The UK construction market is enjoying a strong recovery from the recession, but what is the condition of the wider European market?
Research from Eurostat, the statistical office of the European Union, found that production in construction across June dropped by 2.3 per cent in the Euro area, while EU28 suffered a 0.5 per cent decline in comparison to June 2013.
The fall in production in the Eurozone is a result of building construction decreasing by 0.9 per cent, whereas civil engineering dropped by 0.5 per cent. Across EU28, the 0.3 per cent figure is a result of falls of 0.5 per cent and 0.2 per cent in the same two aforementioned fields.
Hungary (-7.5 per cent), Spain (-2.9 per cent), Romania (-2.6 per cent) and Slovakia (-2.3 per cent) recorded the largest reductions in production, but other areas of the continent fared much better.
However, figures for construction growth in Spain made for more pleasing reading, with the country recording an increase of seven per cent for production in construction.
As well as this, Spain was the EU28 member state with the highest jump in the production in construction over the second quarter of this year.
Considering that Spain was in economic turmoil for many years, these figures indicate the country’s recovery in recent times, which will help to boost the condition of the European construction industry as a whole.
Germany and the UK remain strong
Germany and Britain are two countries that helping to drive the European construction industry, recording increases of +1.2 per cent and +1.1 per cent respectively.
Elsewhere, Poland (+2.7 per cent) and the Czech Republic (+1.1 per cent) are both enjoying growth, proving that the picture is not all gloomy across Europe.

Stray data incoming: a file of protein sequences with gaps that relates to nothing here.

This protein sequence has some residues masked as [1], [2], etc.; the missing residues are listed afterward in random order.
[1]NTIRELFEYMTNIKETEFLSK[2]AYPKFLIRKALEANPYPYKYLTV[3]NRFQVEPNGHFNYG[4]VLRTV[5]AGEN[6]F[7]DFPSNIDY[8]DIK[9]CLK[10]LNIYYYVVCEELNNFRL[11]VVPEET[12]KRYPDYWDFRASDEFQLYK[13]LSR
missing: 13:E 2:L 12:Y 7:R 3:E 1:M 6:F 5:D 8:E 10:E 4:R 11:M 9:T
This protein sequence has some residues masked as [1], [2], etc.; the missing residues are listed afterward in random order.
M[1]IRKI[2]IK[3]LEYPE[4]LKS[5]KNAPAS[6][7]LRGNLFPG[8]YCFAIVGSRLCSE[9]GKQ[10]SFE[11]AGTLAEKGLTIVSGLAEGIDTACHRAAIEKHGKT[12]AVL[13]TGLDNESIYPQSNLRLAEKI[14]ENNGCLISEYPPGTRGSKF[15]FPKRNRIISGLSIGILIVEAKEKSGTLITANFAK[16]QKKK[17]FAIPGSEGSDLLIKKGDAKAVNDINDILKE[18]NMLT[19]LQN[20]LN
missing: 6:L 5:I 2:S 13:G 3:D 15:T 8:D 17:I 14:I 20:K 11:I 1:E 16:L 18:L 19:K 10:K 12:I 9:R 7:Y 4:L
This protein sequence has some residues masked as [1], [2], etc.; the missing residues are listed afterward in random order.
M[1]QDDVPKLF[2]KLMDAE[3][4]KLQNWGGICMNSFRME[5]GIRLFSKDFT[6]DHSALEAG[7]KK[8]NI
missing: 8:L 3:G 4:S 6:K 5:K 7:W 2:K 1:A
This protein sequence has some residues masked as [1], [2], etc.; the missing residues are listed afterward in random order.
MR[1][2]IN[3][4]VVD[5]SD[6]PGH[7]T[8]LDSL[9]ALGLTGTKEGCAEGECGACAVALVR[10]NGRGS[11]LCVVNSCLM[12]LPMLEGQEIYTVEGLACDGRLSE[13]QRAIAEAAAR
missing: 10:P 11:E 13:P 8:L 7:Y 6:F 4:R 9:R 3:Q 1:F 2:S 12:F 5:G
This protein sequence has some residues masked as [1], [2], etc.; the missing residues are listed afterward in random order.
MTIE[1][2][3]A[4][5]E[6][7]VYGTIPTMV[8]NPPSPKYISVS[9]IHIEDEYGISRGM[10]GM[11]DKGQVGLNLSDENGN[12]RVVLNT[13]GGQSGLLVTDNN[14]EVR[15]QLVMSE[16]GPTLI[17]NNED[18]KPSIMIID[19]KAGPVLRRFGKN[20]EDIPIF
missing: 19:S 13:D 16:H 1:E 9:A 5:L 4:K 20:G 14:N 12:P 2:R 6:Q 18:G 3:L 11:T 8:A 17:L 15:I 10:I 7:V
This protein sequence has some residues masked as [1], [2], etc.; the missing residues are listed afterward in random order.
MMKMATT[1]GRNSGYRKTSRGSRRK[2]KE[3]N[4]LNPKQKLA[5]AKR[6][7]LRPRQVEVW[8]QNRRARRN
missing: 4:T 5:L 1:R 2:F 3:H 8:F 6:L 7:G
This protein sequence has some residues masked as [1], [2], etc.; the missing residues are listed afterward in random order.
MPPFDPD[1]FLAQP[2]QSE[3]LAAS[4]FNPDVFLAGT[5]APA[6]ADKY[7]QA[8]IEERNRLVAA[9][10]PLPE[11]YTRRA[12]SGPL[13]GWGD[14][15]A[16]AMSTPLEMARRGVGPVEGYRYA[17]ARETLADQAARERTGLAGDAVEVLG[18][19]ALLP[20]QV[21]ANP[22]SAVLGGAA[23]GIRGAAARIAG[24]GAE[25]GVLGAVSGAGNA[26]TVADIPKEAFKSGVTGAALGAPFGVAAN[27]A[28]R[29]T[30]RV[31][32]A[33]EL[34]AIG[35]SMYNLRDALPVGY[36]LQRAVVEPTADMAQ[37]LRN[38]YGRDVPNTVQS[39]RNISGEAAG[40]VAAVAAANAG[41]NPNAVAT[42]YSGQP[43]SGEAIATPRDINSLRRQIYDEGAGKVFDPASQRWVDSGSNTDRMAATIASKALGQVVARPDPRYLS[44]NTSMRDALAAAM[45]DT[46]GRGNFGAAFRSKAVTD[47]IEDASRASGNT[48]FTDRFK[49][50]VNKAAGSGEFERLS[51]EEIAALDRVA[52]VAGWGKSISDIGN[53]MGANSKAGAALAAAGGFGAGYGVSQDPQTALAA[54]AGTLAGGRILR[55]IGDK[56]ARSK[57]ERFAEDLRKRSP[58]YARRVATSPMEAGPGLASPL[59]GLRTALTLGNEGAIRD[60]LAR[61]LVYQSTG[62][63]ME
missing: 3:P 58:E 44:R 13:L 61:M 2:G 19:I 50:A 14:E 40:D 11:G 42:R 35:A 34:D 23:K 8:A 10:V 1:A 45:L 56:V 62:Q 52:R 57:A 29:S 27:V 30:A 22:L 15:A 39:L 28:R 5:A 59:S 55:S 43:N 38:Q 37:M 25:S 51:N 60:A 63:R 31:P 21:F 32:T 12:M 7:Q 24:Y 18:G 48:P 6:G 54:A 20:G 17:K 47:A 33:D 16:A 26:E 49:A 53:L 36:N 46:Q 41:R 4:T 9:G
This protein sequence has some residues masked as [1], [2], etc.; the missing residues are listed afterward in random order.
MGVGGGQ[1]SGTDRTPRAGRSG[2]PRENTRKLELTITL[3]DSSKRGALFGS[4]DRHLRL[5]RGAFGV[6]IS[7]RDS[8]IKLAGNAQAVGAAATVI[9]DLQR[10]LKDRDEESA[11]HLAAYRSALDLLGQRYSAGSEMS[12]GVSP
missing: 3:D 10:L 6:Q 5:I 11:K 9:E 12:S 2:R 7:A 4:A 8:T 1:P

Germany, in particular, is seeing steady improvements to its construction sector, with a study from Euler Hermes showing that the industry is set to grow by 3.5 per cent this year. This will put total sales at €285 billion (£172 billion) by 2015, marking a 5.3 per cent rise.
Thomas Krings, chief risk officer at Euler Hermes Germany, said: “Payment morale in the construction industry is improving, but the risk of non-payment remains high.
“We are anticipating 3 per cent fewer bankruptcies in 2014 and a further five per cent reduction next year. But with over 4,000 cases, the absolute figure in the construction sector is still the second highest in Germany. Nevertheless, the sector is gradually improving, with the number of bankruptcies falling by 23 per cent since the 2009 crisis.”
He added that agriculture is the only sector to record a stronger recovery in the country.
Germany has often been a driver of economic activity across Europe and has the largest economy in the entire continent. It also helped many other European countries to survive the recent economic downturn.